When history and mystery collide


When history and mystery collide

NATHAN TRANTRAAL unravels a debut novel teeming with secrets and conspiracies.


BEFORE Noam Chomsky became a renowned intellectual and authority on geopolitical conflict and US foreign policy, he was a preeminent figure in linguistics. His transition to political commentary may surprise those who first encountered him through his linguistics works, akin to the astonishment of realising your parents used to be young.

Amy Chua, a Yale Law School professor, evokes a similar sentiment. Known for her expertise in foreign policy, globalisation and ethnic conflict, Chua has penned several academic books, such as World on Fire: How Exporting Free Market Democracy Breeds Ethnic Hatred and Global Instability (2003) and Day of Empire: How Hyperpowers Rise to Global Dominance — and Why They Fall. Her memoir Battle Hymn of the Tiger Mother achieved international acclaim and was translated into more than 30 languages. Switching to fiction with her murder mystery The Golden Gate, Chua makes what seems like a significant leap. But only until you look a little more closely.

The Golden Gate is a historical thriller set in 1940s California, revolving around a homicide detective investigating the assassination of a presidential candidate and its link to a decade-old tragedy. This novel blends elements of mystery, family drama and social commentary, offering a new perspective on America's history of bigotry and discrimination. In a way, The Golden Gate is just American history, particularly Asian-American history, filtered through a different lens.

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Historical fiction noir

The novel’s prologue begins with the deposition of Mrs Bainbridge, the matriarch whose granddaughters, Isabella, Cassie and Nicole, are central to a 1944 murder investigation. This work of historical fiction noir weaves its narrative between 1930 and 1944, delving into the complexities of the case and the lives of those involved.

In the prologue, Chua uses the deposition format as a literary technique, a method she continues to employ in the rest of the story. The narrative unfolds through witness testimonies, a structured yet revealing way to advance the plot and develop character insights. I appreciate literary inventiveness but it almost seems compulsory these days for writers to include a new form of structure. And it feels a tad gimmicky at this point.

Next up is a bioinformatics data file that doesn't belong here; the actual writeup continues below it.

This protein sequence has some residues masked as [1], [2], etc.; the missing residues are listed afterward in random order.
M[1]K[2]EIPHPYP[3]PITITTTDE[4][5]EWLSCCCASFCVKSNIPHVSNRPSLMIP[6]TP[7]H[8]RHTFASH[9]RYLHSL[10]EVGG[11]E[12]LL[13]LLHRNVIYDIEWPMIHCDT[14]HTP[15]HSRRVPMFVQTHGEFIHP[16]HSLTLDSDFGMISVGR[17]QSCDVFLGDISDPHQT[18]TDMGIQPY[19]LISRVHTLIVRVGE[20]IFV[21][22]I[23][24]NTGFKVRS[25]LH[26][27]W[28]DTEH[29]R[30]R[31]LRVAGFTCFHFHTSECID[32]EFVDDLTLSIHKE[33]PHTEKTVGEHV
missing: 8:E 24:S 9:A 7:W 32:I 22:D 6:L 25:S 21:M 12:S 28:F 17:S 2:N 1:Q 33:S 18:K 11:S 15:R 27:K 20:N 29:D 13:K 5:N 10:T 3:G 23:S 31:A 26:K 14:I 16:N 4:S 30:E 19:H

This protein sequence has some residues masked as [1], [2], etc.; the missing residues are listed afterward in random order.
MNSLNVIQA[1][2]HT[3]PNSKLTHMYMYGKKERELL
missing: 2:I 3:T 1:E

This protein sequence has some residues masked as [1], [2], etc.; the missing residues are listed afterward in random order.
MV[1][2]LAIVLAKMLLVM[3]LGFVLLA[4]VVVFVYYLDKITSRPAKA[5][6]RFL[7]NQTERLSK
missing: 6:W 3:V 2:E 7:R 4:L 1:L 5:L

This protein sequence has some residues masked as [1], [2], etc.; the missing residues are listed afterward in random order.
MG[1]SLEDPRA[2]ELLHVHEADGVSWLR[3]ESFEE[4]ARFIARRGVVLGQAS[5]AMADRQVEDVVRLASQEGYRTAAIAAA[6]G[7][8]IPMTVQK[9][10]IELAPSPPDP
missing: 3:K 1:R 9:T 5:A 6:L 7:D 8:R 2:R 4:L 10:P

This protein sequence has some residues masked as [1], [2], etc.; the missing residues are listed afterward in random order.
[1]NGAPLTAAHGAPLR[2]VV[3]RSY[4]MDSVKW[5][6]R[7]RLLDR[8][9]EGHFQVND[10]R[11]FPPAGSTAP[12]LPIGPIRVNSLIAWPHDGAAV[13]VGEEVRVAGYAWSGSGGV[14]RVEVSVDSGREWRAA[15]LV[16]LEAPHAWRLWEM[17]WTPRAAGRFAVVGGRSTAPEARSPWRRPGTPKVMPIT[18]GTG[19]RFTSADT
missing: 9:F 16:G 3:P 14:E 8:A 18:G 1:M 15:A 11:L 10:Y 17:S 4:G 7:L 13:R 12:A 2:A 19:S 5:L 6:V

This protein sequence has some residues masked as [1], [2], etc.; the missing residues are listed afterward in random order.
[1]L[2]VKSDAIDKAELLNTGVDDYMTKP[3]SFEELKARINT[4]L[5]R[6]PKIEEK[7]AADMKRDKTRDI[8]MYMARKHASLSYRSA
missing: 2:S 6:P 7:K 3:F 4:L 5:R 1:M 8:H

The opening chapter of The Golden Gate sets a scene of innocence and luxury, with sisters Issy and Iris enjoying their Sundays at San Francisco's opulent Claremont Hotel. Their routine of socialising and playing hide and seek is dramatically disrupted one Sunday, setting the stage for a gripping murder mystery against a backdrop of wealth and tragedy.

Central to the narrative is Al Sullivan, who embodies the quintessential hard-boiled detective of crime fiction. He is tasked with solving the murder of Walter Wilkinson, a charismatic politician whose character draws loose inspiration from Wendell Willkie, the Republican challenger to Franklin D Roosevelt in the 1940 election.

Wilkinson's murder at the Claremont Hotel, where he lived with his family, becomes the thread that unravels a complex tapestry of secrets. Sullivan is engaging to read about but some might find his construction somewhat overly deliberate. He talks in the succinct, straightforward manner of a figure from a Raymond Chandler novel, with a deadpan delivery typical of a noir protagonist. His complexity is furthered by his identity as a mixed-race individual who presents as white. While this twist aims to add depth, it may come across as a bit too conveniently crafted within the story's context.

Secret societies

The investigation leads Sullivan through a labyrinth of Chinese secret societies, political machinations and the underbelly of San Francisco's society, weaving connections from a decade past to the tumultuous present and involving figures like China's first lady, Madame Chiang Kai-Shek. Sullivan's pursuit of the truth not only propels the narrative but immerses him and his associates in a world of increasing danger.

Chua's writing, rich in historical detail and character depth, maintains suspense and educates readers about the sociopolitical landscape of the US leading up to World War 2. The story unfolds in a way that demands attentive reading, rewarding those who savour a complex, historically infused and fast-paced crime narrative.

The narrative style is designed to engage readers, positioning them as part witness, part co-investigator and part voyeur — a technique that resonates particularly well in an era fascinated with crime-solving. The Golden Gate is thus a tribute to the traditions of crime fiction as well as the contemporary true crime phenomenon.

Chua's work is an invitation to dive deep into a world where history and mystery collide, ensuring readers are not merely spectators but active participants in solving the crime.

Who, what, where and how much?

The Golden Gate by Amy Chua was published by Atlantic Books and costs R465 at Exclusive Books.

♦ VWB ♦

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